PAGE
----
So much has changed over the years in regards to attending an institution of higher education. Everything used to be very straightforward but now that is far from fact. The only simple aspect of going for a higher education degree is choosing a major/minor.
Things don't really get complex till it comes to the financial aid process.
Types of Financial Assistance
There are three major forms of financial aid: federal grants, scholarships and loans.
One of the main and most popular forms of financial aid. Of the federal grants, the Pell is widely distributed but on a first come first serve basis. There are other grants but they are only distributed via participating institutions.
In order to get access to these grants, you must fill out the FAFSA application either online or on paper. The application must be completed and sent in prior to the deadline of your designated area. Award amounts are based on whether or not you're an independent/dependent student.
- Independent: over the age of 25
- Dependent: under the age of 25
Federal grants don't need to be re-paid; however, there is a cap in place for distribution of funds. At the moment, the Pell will only cover up to six (6) academic years of schooling which doesn't include Summer Sessions.
Another type of aid that doesn't need to be re-paid unless you earn one from a provider that has specific requirements. Scholarships are easy to find but not as easy to obtain. One of the best things you can do is look every and anywhere.
Yes scholarship sites are a good start; however, chances are high that the options will be swamped with entries. Scholarship Points tops the list of scholarship sites that have a high number of participants that enter every single sponsored scholarship on the site. Their 10K drawing is probably one of the biggest that occurs four (4) times a years.
Both private and federal loans alike should only be taken out as a last resort. Last resort as in when all other means of funding are exhausted. Once those means are exhausted then you can go the loan route, but ONLY take out what you need.
Don't go crazy and take out a whole bunch (especially at once). Take out what you need and what you know you can pay back with little to no issue once your schooling is complete; some loans have a grace period of six (6) months.
Also, if you're in a position to pay on your loans while in school, please do so. That way, after the grace period, the amount due won't be as mind blowing.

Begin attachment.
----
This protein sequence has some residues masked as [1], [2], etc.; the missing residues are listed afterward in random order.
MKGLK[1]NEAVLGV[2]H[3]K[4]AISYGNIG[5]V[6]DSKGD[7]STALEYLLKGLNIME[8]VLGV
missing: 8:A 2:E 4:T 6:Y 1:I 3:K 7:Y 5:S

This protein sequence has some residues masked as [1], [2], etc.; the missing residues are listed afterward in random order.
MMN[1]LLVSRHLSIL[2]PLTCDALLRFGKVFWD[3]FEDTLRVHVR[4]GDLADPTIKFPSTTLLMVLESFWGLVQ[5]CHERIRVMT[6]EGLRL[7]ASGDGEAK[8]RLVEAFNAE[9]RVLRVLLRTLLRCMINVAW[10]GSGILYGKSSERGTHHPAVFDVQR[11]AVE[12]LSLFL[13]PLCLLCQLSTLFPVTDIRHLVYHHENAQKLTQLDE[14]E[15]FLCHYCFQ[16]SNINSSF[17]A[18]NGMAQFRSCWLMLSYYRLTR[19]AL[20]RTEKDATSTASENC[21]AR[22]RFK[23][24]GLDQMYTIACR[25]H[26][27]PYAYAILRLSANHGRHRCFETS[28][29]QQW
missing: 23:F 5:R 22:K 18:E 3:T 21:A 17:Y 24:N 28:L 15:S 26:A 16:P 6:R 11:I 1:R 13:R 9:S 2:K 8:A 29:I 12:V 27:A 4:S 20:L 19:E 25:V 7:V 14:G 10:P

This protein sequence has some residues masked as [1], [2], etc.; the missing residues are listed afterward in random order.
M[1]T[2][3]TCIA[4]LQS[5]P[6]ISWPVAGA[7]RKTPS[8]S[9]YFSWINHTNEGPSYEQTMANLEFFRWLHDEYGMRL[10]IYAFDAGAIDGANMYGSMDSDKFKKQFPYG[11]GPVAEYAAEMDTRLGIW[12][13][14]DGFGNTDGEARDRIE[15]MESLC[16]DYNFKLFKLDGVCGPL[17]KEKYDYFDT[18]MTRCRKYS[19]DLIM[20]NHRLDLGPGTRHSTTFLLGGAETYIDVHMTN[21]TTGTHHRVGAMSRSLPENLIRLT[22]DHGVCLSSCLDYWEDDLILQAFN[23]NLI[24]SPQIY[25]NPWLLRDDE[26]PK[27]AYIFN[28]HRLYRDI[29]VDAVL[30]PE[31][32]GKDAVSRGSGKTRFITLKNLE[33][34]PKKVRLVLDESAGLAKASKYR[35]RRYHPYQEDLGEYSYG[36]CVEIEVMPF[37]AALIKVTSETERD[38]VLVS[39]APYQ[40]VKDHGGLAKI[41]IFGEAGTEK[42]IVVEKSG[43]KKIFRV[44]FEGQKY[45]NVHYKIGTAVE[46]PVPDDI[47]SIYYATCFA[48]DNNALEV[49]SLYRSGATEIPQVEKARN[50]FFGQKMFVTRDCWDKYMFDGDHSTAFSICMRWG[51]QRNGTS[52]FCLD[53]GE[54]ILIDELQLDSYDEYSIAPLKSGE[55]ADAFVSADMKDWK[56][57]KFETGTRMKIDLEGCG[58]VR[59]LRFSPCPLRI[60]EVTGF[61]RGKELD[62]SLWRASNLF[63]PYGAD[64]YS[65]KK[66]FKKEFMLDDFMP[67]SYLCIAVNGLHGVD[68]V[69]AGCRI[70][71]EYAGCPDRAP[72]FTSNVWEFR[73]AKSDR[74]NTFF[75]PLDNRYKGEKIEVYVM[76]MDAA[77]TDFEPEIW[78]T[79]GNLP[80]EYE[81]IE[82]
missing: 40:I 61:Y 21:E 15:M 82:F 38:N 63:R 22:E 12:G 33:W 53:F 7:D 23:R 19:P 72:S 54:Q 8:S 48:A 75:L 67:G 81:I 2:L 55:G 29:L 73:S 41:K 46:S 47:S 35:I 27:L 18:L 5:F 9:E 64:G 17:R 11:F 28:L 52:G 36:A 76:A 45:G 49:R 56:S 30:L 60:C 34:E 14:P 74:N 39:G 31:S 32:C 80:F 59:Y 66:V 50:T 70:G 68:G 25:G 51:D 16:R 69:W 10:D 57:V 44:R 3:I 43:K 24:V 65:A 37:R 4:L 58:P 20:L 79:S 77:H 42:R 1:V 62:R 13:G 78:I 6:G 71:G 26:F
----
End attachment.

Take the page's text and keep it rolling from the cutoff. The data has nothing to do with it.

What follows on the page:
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With my personal copy, I spent two hours shift through the book jotting down potential opportunities for pay on my college bill. There is never a shortage of opportunities but it does help to have a calendar to jot down deadlines so that you don't miss out on any opportunities; a good deal of them fall late in the school year.
The authors of this guide compilation are living proof, so to speak, that it is possible to pay for college without having to take out a boat load loans. Gen and Kelly Tanabe both went to ivy colleges and footed the bill with scholarships they earned over the years.
Additional/Alternative Funding Assistance
This may sound like dream world here but there are opportunities to sign up for contests that grant cash rewards in addition to useful prizes. Of course, if not already, working a part-time or full-time position can help offset college costs; hopefully to the point where you won't have to take out loans to cover outstanding costs. Work-study opportunities are also available where you can work on/off campus during downtime from courses.
There are also online work opportunities that include but aren't limited to: teaching an online course, creating online tutorial videos, course work assistance, freelance writing, illustration (digital and traditional), photography, design and coding.
For International Students
There are many international students that look forward to attending American institutions for higher education. Financial aid, in regards to international students, can be tricky. However; there are institutions that have funding programs in place to help these students offset the cost of attending.
As stated above, try to refrain from taking out loans if at all possible. If the institution you are attending offers work-study opportunities, please sign up for it. The work schedule is setup around your class schedule plus you can work on campus.
Also, don't hesitate to inquire about local employment opportunities outside of school during your attendance. Working while in school can help offset expenses associated with attending as well as living on/off campus.